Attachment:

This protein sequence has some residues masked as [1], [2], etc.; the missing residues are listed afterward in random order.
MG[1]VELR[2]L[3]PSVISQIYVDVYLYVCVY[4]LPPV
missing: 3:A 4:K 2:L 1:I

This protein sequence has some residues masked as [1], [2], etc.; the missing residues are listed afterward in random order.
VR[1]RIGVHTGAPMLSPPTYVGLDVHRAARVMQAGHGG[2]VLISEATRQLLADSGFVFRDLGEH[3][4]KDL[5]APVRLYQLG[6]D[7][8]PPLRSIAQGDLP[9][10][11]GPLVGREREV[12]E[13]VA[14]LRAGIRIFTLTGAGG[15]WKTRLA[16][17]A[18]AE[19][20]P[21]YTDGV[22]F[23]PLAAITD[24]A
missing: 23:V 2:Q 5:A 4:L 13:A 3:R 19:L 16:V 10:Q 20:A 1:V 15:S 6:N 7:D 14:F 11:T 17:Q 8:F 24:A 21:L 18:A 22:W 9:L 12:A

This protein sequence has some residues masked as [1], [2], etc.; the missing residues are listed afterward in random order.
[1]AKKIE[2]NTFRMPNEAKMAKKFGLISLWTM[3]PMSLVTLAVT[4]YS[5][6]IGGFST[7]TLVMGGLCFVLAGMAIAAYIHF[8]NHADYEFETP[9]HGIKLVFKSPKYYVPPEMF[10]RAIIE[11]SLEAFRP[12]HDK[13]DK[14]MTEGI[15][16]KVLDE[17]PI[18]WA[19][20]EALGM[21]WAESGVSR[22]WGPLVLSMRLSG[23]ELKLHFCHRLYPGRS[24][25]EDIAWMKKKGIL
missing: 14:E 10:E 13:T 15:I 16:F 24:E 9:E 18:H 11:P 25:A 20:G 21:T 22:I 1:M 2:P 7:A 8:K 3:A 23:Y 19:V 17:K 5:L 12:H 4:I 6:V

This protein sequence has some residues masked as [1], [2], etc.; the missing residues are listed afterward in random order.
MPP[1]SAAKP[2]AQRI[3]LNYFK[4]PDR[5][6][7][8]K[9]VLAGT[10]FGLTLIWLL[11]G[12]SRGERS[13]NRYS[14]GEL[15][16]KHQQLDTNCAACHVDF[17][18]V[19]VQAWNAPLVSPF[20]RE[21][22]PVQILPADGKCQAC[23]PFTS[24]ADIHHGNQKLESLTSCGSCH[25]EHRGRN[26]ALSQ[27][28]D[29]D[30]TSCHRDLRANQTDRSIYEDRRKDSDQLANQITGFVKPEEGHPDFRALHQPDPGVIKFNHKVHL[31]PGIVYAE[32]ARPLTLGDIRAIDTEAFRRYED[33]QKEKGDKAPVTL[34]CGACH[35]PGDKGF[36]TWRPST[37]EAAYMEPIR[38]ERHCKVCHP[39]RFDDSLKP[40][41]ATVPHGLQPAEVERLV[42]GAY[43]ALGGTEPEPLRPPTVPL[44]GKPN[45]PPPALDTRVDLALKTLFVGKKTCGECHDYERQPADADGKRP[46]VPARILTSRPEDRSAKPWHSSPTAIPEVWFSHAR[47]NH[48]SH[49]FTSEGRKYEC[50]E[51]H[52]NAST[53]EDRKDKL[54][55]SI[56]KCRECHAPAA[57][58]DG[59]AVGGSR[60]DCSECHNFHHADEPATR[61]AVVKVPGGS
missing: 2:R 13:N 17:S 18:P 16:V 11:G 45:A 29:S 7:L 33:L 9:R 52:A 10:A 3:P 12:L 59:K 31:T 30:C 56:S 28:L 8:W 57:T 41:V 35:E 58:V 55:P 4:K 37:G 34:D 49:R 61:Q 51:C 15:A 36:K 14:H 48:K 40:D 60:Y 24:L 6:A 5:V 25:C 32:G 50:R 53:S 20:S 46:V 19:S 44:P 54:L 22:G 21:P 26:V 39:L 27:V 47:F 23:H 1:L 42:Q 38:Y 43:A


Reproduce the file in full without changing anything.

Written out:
This protein sequence has some residues masked as [1], [2], etc.; the missing residues are listed afterward in random order.
MG[1]VELR[2]L[3]PSVISQIYVDVYLYVCVY[4]LPPV
missing: 3:A 4:K 2:L 1:I

This protein sequence has some residues masked as [1], [2], etc.; the missing residues are listed afterward in random order.
VR[1]RIGVHTGAPMLSPPTYVGLDVHRAARVMQAGHGG[2]VLISEATRQLLADSGFVFRDLGEH[3][4]KDL[5]APVRLYQLG[6]D[7][8]PPLRSIAQGDLP[9][10][11]GPLVGREREV[12]E[13]VA[14]LRAGIRIFTLTGAGG[15]WKTRLA[16][17]A[18]AE[19][20]P[21]YTDGV[22]F[23]PLAAITD[24]A
missing: 23:V 2:Q 5:A 4:L 13:A 3:R 19:L 16:V 10:Q 20:A 1:V 15:S 6:N 7:D 14:F 11:T 17:Q 8:F 24:A 21:L 18:A 22:W 9:L 12:A

This protein sequence has some residues masked as [1], [2], etc.; the missing residues are listed afterward in random order.
[1]AKKIE[2]NTFRMPNEAKMAKKFGLISLWTM[3]PMSLVTLAVT[4]YS[5][6]IGGFST[7]TLVMGGLCFVLAGMAIAAYIHF[8]NHADYEFETP[9]HGIKLVFKSPKYYVPPEMF[10]RAIIE[11]SLEAFRP[12]HDK[13]DK[14]MTEGI[15][16]KVLDE[17]PI[18]WA[19][20]EALGM[21]WAESGVSR[22]WGPLVLSMRLSG[23]ELKLHFCHRLYPGRS[24][25]EDIAWMKKKGIL
missing: 14:E 10:E 13:T 15:I 16:F 24:E 9:E 18:H 11:P 25:A 20:G 21:T 22:I 1:M 2:P 7:A 8:K 3:A 23:Y 19:V 17:K 5:L 12:H 4:I 6:V

This protein sequence has some residues masked as [1], [2], etc.; the missing residues are listed afterward in random order.
MPP[1]SAAKP[2]AQRI[3]LNYFK[4]PDR[5][6][7][8]K[9]VLAGT[10]FGLTLIWLL[11]G[12]SRGERS[13]NRYS[14]GEL[15][16]KHQQLDTNCAACHVDF[17][18]V[19]VQAWNAPLVSPF[20]RE[21][22]PVQILPADGKCQAC[23]PFTS[24]ADIHHGNQKLESLTSCGSCH[25]EHRGRN[26]ALSQ[27][28]D[29]D[30]TSCHRDLRANQTDRSIYEDRRKDSDQLANQITGFVKPEEGHPDFRALHQPDPGVIKFNHKVHL[31]PGIVYAE[32]ARPLTLGDIRAIDTEAFRRYED[33]QKEKGDKAPVTL[34]CGACH[35]PGDKGF[36]TWRPST[37]EAAYMEPIR[38]ERHCKVCHP[39]RFDDSLKP[40][41]ATVPHGLQPAEVERLV[42]GAY[43]ALGGTEPEPLRPPTVPL[44]GKPN[45]PPPALDTRVDLALKTLFVGKKTCGECHDYERQPADADGKRP[46]VPARILTSRPEDRSAKPWHSSPTAIPEVWFSHAR[47]NH[48]SH[49]FTSEGRKYEC[50]E[51]H[52]NAST[53]EDRKDKL[54][55]SI[56]KCRECHAPAA[57][58]DG[59]AVGGSR[60]DCSECHNFHHADEPATR[61]AVVKVPGGS
missing: 2:R 13:N 17:S 18:P 16:V 11:G 45:A 29:S 7:L 33:L 9:R 52:A 10:A 3:P 12:L 59:K 31:T 30:C 56:S 28:L 8:W 57:T 41:V 35:E 58:V 55:P 4:K 37:G 34:D 49:R 61:Q 51:C 15:A 36:K 14:H 48:K 40:D 60:Y 24:L 6:A 5:V 25:C 32:G 50:R 53:S 20:S 46:V 19:S 44:P 54:L 22:G 21:P 26:V 39:L 27:V 47:F 23:H 1:L 42:Q 38:Y 43:A